Police: 2 officers at fault in inmate escape

2014-03-03T12:41:00Z 2014-07-14T14:49:05Z Police: 2 officers at fault in inmate escapeThe Associated Press The Associated Press
March 03, 2014 12:41 pm  • 

BOZEMAN — Two Bozeman police officers failed to adequately perform their duties in leaving a suspect in a sexual assault case unsupervised long enough that he was able to escape from a police interview room, an internal investigation found.

The investigation by Capt. Dave McManus found the day shift officer in charge of monitoring Kevin Briggs, 28, early on Feb. 1 wrongly stopped watching him after overhearing a telephone conversation that he believed indicated Briggs was being taken to the jail.

McManus also found the acting day shift supervisor did not verify a civilian employee's statement that Briggs was not being monitored — a statement made 10 minutes before Briggs walked out of the police station at 7:50 a.m. Officers didn't notice Briggs was gone until nine minutes later.

Officer Lucas Chaffins and day shift supervisor Tracy Senenfelder were notified by Police Chief Ron Price on Feb. 27 that they were suspended for two weeks without pay, the Bozeman Daily Chronicle reported Monday.

The report, released Monday morning, noted that Briggs twice tried to escape arresting officers and was being held in an unlocked interview room with leg shackles and his handcuffs attached to a leather belt. Shortly before 7 a.m., supervision of Briggs was turned over to Chaffins, McManus found.

Chaffins stopped watching Briggs at 7:19 a.m. after overhearing part of a conversation between the arresting officer and a detective that led him to believe Briggs was going to be taken to jail. Chaffins leaned a chair up against the door of the interview room, a method officers had used to create a noise if someone left the interview room, the report said.

Briggs was left unattended for 31 minutes. Video footage of the interview shows Briggs asking for an officer and checking the door handle of the interview room, before walking out. No officer heard the chair propped against the interview room door hit the floor.

Briggs was able to get a ride to Missoula where he bought a bus ticket to Spokane, Wash., and was believed to have left Missoula on Feb. 2. The FBI issued a $10,000 reward for Briggs' arrest and reported he had been spotted in California before he was arrested on Feb. 21 in Portland, Ore. He has waived extradition, but he was not listed on the Gallatin County jail roster on Monday.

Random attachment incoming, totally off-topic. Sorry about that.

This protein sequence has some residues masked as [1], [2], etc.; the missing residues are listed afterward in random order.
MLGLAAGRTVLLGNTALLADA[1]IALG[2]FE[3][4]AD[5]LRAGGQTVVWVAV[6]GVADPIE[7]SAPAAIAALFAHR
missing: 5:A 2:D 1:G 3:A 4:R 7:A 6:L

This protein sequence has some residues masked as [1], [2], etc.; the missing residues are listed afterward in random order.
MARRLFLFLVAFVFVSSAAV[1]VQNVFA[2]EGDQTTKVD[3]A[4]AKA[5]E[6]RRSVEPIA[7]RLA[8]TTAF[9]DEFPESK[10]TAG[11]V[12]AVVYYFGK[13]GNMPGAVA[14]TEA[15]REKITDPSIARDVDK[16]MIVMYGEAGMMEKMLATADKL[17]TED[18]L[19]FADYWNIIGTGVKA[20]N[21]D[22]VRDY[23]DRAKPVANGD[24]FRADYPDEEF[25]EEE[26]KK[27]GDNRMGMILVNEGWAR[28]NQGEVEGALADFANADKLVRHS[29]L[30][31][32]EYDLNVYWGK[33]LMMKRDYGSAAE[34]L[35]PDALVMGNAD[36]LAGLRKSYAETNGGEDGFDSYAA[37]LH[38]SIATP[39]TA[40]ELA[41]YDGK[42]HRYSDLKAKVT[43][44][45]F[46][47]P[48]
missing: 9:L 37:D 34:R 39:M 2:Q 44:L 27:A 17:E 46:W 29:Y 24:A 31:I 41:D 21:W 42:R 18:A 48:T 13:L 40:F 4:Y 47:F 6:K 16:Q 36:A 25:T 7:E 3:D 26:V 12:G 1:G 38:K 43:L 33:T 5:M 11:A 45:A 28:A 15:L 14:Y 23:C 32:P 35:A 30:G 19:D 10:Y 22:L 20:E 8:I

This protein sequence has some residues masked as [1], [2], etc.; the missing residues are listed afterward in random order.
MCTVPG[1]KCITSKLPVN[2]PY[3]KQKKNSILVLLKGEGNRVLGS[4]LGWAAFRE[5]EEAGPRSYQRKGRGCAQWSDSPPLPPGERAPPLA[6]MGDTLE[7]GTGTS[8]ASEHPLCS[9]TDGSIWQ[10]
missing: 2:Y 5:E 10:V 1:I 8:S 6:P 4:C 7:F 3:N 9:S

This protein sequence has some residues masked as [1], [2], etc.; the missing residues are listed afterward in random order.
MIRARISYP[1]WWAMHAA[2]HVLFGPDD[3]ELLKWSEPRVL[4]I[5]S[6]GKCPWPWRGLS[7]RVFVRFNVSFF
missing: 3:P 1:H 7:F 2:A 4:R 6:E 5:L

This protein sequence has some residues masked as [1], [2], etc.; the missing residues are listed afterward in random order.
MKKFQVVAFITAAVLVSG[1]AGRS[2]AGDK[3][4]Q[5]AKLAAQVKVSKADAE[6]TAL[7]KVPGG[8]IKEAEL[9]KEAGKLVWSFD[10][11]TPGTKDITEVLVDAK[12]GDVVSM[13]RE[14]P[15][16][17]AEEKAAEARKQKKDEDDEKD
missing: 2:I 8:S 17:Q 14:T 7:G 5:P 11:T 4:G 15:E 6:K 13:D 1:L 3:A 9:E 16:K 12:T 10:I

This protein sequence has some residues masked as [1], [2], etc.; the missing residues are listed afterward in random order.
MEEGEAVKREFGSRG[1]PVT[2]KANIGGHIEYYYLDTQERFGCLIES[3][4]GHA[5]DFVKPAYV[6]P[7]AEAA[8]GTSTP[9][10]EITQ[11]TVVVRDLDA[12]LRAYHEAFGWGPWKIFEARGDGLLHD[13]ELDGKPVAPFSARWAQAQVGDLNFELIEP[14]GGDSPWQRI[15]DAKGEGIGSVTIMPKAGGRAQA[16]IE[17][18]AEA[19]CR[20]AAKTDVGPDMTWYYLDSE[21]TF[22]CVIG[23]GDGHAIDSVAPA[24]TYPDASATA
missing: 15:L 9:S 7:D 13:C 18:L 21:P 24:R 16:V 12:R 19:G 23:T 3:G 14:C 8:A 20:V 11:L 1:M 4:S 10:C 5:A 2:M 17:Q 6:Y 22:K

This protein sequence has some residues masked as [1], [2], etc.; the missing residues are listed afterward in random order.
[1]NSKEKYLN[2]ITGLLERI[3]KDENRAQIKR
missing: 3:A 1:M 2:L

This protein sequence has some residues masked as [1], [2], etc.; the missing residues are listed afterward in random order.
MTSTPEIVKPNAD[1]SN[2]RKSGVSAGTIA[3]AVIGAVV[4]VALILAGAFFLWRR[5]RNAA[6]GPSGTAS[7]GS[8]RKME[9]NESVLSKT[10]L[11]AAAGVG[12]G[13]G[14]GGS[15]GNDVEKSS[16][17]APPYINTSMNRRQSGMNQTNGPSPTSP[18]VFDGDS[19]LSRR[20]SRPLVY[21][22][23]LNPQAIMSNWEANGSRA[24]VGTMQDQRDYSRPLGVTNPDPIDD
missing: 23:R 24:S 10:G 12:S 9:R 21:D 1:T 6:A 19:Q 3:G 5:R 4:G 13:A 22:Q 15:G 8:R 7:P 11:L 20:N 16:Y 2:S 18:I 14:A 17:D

Briggs is charged with attempted sexual intercourse without consent and aggravated assault after his former girlfriend reported he tried to rape her and strangled her until she nearly passed out. He also is charged with assault on a peace officer and escape.

McManus' report said police should have a department wide discussion about the events leading to Briggs' escape, how it impacted the victim and the community and the expectations of insuring the security of people who are in custody.

He said the department needs to come up with a better way to signal when someone leaves the interview room besides leaning a chair up against the door, such as using a lock or alarm that would be compliant with fire codes.

Briggs has to register as a sex offender after being convicted of raping his former girlfriend in Helena in 2003 when he was 16 and she was 14.

Copyright 2014 The Associated Press. All rights reserved. This material may not be published, broadcast, rewritten or redistributed.

Follow The Billings Gazette

Popular Stories

Get weekly ads via e-mail

Deals & Offers

Featured Businesses